"Mostly I saw street after street of cute little houses with yards," continued the Chicagoan, who wished to remain anonymous. "No wonder you always heard about so many 'drive-by' shootings out there during the crack wars. Just like everything else in L.A., it must have been too far to walk."
The Florence-Normandie district is becoming more densely crowded, and real estate values are rising, as Hispanics (often Central American immigrants) move in. The Latino population in the census tract south of Florence doubled from 1990 to 2000, while the black population dropped by 12 percent. Blacks now comprise 62 percent of the tract, compared to 35 percent for Hispanics.
Geographically, L.A.'s African-American community is being squeezed between the irresistible force of the Hispanics spilling out of their traditional neighborhoods to the east and the immovable object of the expensive white neighborhoods along the beaches to the west.
Around Florence and Normandie, blacks and Hispanics often live side by side, but language and cultural gaps keep them from talking much. The census found very few inter-ethnic couples.
The Hispanics are equally divided between males and females, but black women outnumber black men by a dramatic 47 percent. That's nearly a 3-to-2 ratio.
In contrast to the pleasant side streets, the commercial boulevards of Florence and Normandie are economically depressed and psychologically depressing. They are dominated by unprepossessing establishments doing a desultory business in hair and nail care, party supplies, burglar alarms, auto parts and sermons.
Much of the entrepreneurial energy of the neighborhood goes into religion. In one stretch of five storefronts, four were tiny black churches.
Nonetheless, substantial progress repairing the riot damage has occurred. No burned-out hulks remain. Nor are there many boarded-up buildings, vacant lots, or even vacant shops. Graffiti is probably less prevalent here now than it was in white neighborhoods during the worst of last decade's "tagging" fad.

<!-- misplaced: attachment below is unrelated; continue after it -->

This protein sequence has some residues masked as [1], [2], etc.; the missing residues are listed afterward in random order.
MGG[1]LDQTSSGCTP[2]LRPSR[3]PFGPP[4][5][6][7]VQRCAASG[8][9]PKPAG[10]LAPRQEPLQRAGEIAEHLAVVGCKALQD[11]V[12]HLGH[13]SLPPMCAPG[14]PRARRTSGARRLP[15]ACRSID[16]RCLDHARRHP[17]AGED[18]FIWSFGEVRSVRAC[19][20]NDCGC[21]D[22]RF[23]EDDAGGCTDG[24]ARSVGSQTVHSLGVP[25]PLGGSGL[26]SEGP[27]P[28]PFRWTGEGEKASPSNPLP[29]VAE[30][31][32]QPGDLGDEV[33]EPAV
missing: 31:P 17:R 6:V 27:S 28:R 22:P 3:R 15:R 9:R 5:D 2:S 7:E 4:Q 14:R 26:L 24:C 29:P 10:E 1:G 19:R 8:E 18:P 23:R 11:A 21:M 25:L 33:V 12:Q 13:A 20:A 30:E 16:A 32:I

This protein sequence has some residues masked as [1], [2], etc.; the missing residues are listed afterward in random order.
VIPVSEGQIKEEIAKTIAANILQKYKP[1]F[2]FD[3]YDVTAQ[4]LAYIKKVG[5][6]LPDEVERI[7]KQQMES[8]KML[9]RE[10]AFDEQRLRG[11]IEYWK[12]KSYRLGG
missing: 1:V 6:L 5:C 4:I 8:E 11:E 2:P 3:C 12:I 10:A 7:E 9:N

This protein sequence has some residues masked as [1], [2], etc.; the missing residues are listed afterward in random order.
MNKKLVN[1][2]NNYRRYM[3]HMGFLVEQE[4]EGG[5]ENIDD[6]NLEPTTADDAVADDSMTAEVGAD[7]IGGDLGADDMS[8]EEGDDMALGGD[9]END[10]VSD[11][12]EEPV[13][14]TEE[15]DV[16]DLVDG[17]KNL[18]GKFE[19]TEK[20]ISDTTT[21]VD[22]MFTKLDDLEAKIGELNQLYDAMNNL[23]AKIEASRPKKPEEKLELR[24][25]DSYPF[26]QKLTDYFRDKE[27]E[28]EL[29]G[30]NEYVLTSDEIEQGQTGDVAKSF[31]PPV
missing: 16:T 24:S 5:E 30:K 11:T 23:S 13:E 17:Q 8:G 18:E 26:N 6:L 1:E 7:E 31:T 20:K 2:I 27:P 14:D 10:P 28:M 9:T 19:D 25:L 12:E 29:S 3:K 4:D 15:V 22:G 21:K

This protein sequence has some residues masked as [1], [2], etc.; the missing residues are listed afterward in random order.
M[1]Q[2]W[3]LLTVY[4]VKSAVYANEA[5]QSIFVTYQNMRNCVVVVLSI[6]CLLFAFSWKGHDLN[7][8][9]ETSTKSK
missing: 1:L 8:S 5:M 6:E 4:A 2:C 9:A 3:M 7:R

In contrast, 10 years after the 1965 riots, Watts' commercial streets were in much worse shape, with numerous lots still empty. (Watts has since become all Hispanic.)
One of the most common complaints of South Central residents is a lack of supermarkets, but this area is blessed with a decent one nearby, which offers a fine fresh produce section.
One of the most memorable images of the riots was Korean merchants firing handguns at a black mob intent on burning down their stores in a racist pogrom. Today, there are still Korean merchants operating in the neighborhood, although Hispanics have been replacing them. Even now, it's common to see straight-haired Korean owners of beauty supply stores helping their black women customers choose from amongst a vast array of hair-relaxing products.
According to the census, zero Koreans live in the tract of 4,000 people; but that's down from only three in 1990.
Following the fires, community activists succeeded in keeping many Korean-owned liquor stores from being rebuilt. They felt that the pre-riot proliferation of such stores undermined the sobriety of residents. Now, you'd probably have to walk a lot farther to buy one of the bottles of $1.99 fortified wine that the remaining liquor stores stock in abundance. There are many times more churches than liquor stores near Florence and Normandie.